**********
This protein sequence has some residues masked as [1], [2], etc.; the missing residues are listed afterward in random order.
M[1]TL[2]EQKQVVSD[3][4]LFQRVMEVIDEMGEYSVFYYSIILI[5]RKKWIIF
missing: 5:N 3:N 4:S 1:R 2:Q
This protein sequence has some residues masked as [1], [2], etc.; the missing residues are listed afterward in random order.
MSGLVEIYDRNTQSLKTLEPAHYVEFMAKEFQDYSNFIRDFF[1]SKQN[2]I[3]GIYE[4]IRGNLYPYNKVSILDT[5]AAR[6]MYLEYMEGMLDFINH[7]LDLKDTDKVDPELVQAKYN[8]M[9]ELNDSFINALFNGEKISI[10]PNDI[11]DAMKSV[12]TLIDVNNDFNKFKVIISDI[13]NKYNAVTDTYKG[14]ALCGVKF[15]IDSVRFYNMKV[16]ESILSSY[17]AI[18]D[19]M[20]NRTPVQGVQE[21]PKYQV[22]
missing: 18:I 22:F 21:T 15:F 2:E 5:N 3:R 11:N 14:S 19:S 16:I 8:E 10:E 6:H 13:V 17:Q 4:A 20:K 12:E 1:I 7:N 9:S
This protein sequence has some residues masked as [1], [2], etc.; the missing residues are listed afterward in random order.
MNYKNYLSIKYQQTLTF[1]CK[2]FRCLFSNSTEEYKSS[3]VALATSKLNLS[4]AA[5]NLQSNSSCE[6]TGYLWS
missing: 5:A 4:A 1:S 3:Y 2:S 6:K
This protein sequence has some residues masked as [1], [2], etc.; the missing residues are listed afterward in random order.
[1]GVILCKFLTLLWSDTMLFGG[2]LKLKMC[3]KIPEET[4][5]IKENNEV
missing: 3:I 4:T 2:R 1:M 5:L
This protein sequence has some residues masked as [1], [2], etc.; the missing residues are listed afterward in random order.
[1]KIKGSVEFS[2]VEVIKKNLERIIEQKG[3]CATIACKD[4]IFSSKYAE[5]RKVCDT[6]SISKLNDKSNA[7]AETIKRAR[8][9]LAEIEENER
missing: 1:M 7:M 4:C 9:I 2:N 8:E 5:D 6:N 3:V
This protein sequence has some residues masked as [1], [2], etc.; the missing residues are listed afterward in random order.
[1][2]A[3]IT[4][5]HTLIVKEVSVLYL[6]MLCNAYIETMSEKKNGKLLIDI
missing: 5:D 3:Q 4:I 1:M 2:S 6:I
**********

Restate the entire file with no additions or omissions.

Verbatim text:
This protein sequence has some residues masked as [1], [2], etc.; the missing residues are listed afterward in random order.
M[1]TL[2]EQKQVVSD[3][4]LFQRVMEVIDEMGEYSVFYYSIILI[5]RKKWIIF
missing: 5:N 3:N 4:S 1:R 2:Q
This protein sequence has some residues masked as [1], [2], etc.; the missing residues are listed afterward in random order.
MSGLVEIYDRNTQSLKTLEPAHYVEFMAKEFQDYSNFIRDFF[1]SKQN[2]I[3]GIYE[4]IRGNLYPYNKVSILDT[5]AAR[6]MYLEYMEGMLDFINH[7]LDLKDTDKVDPELVQAKYN[8]M[9]ELNDSFINALFNGEKISI[10]PNDI[11]DAMKSV[12]TLIDVNNDFNKFKVIISDI[13]NKYNAVTDTYKG[14]ALCGVKF[15]IDSVRFYNMKV[16]ESILSSY[17]AI[18]D[19]M[20]NRTPVQGVQE[21]PKYQV[22]
missing: 18:I 22:F 21:T 15:F 2:E 5:N 3:R 11:N 14:S 19:S 16:I 8:E 10:E 6:H 13:V 17:Q 4:A 20:K 12:E 1:I 7:N 9:S
This protein sequence has some residues masked as [1], [2], etc.; the missing residues are listed afterward in random order.
MNYKNYLSIKYQQTLTF[1]CK[2]FRCLFSNSTEEYKSS[3]VALATSKLNLS[4]AA[5]NLQSNSSCE[6]TGYLWS
missing: 5:A 4:A 1:S 3:Y 2:S 6:K
This protein sequence has some residues masked as [1], [2], etc.; the missing residues are listed afterward in random order.
[1]GVILCKFLTLLWSDTMLFGG[2]LKLKMC[3]KIPEET[4][5]IKENNEV
missing: 3:I 4:T 2:R 1:M 5:L
This protein sequence has some residues masked as [1], [2], etc.; the missing residues are listed afterward in random order.
[1]KIKGSVEFS[2]VEVIKKNLERIIEQKG[3]CATIACKD[4]IFSSKYAE[5]RKVCDT[6]SISKLNDKSNA[7]AETIKRAR[8][9]LAEIEENER
missing: 1:M 7:M 4:C 9:I 2:N 8:E 5:D 6:N 3:V
This protein sequence has some residues masked as [1], [2], etc.; the missing residues are listed afterward in random order.
[1][2]A[3]IT[4][5]HTLIVKEVSVLYL[6]MLCNAYIETMSEKKNGKLLIDI
missing: 5:D 3:Q 4:I 1:M 2:S 6:I